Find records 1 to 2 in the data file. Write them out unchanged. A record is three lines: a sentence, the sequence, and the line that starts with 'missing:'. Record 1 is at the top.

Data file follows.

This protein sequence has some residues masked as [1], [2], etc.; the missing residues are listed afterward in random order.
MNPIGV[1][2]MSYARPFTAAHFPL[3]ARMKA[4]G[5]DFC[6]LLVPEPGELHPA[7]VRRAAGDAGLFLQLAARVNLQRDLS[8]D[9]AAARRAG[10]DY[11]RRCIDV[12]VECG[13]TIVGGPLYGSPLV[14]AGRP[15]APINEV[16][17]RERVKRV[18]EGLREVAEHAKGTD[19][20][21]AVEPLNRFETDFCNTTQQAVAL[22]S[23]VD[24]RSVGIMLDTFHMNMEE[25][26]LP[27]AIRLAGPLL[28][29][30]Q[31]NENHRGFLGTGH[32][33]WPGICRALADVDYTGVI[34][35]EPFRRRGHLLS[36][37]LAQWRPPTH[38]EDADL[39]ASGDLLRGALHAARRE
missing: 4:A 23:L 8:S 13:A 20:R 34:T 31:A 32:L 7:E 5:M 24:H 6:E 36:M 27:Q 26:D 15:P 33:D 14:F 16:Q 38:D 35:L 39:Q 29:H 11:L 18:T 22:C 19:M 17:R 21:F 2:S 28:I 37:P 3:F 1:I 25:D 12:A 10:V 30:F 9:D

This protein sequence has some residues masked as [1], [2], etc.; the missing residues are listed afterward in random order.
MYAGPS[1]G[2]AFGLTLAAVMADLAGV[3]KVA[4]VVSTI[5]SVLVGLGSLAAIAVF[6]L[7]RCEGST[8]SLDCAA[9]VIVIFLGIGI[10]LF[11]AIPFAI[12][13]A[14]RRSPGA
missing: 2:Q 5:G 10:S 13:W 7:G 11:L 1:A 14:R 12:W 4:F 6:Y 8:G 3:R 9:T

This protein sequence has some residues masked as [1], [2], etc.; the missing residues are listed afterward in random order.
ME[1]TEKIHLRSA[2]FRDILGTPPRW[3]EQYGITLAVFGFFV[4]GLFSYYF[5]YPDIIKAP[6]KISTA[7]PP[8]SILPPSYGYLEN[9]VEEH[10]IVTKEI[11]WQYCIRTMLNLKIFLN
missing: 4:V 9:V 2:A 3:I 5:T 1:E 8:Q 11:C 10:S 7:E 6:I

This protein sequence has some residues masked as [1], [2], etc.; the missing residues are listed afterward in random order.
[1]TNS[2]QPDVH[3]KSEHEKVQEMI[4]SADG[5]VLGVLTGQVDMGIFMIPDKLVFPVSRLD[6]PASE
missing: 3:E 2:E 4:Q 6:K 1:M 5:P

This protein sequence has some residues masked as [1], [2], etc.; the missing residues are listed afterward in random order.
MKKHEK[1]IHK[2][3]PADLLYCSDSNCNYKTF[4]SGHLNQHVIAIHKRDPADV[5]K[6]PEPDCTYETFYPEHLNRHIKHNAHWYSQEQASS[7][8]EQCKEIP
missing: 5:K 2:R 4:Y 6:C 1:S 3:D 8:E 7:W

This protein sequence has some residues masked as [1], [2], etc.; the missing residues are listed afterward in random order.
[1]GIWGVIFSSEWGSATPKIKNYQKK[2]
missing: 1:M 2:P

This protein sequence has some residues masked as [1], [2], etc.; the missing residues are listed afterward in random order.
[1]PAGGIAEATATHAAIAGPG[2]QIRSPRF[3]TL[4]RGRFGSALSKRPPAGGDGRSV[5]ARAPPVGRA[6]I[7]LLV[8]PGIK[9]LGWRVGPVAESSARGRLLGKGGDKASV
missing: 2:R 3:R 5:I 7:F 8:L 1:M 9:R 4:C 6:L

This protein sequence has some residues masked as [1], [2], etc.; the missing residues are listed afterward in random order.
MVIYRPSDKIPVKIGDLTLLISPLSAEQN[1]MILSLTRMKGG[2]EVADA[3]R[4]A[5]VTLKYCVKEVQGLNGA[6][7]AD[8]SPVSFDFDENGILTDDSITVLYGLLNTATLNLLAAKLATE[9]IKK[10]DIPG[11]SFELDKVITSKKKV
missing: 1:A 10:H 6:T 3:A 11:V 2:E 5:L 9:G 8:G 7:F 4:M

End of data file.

This protein sequence has some residues masked as [1], [2], etc.; the missing residues are listed afterward in random order.
MNPIGV[1][2]MSYARPFTAAHFPL[3]ARMKA[4]G[5]DFC[6]LLVPEPGELHPA[7]VRRAAGDAGLFLQLAARVNLQRDLS[8]D[9]AAARRAG[10]DY[11]RRCIDV[12]VECG[13]TIVGGPLYGSPLV[14]AGRP[15]APINEV[16][17]RERVKRV[18]EGLREVAEHAKGTD[19][20][21]AVEPLNRFETDFCNTTQQAVAL[22]S[23]VD[24]RSVGIMLDTFHMNMEE[25][26]LP[27]AIRLAGPLL[28][29][30]Q[31]NENHRGFLGTGH[32][33]WPGICRALADVDYTGVI[34][35]EPFRRRGHLLS[36][37]LAQWRPPTH[38]EDADL[39]ASGDLLRGALHAARRE
missing: 4:A 23:L 8:S 13:A 20:R 34:T 31:A 32:L 7:E 5:M 24:H 6:E 36:M 27:Q 26:D 15:P 33:D 14:F 16:Q 38:D 35:L 39:Q 29:H 11:L 18:T 22:C 19:M 17:R 21:F 2:S 28:I 37:P 3:F 1:I 25:D 12:A 10:V 30:F 9:D

This protein sequence has some residues masked as [1], [2], etc.; the missing residues are listed afterward in random order.
MYAGPS[1]G[2]AFGLTLAAVMADLAGV[3]KVA[4]VVSTI[5]SVLVGLGSLAAIAVF[6]L[7]RCEGST[8]SLDCAA[9]VIVIFLGIGI[10]LF[11]AIPFAI[12][13]A[14]RRSPGA
missing: 2:Q 5:G 10:S 13:W 7:G 11:L 1:A 14:R 12:W 4:F 6:Y 8:G 3:R 9:T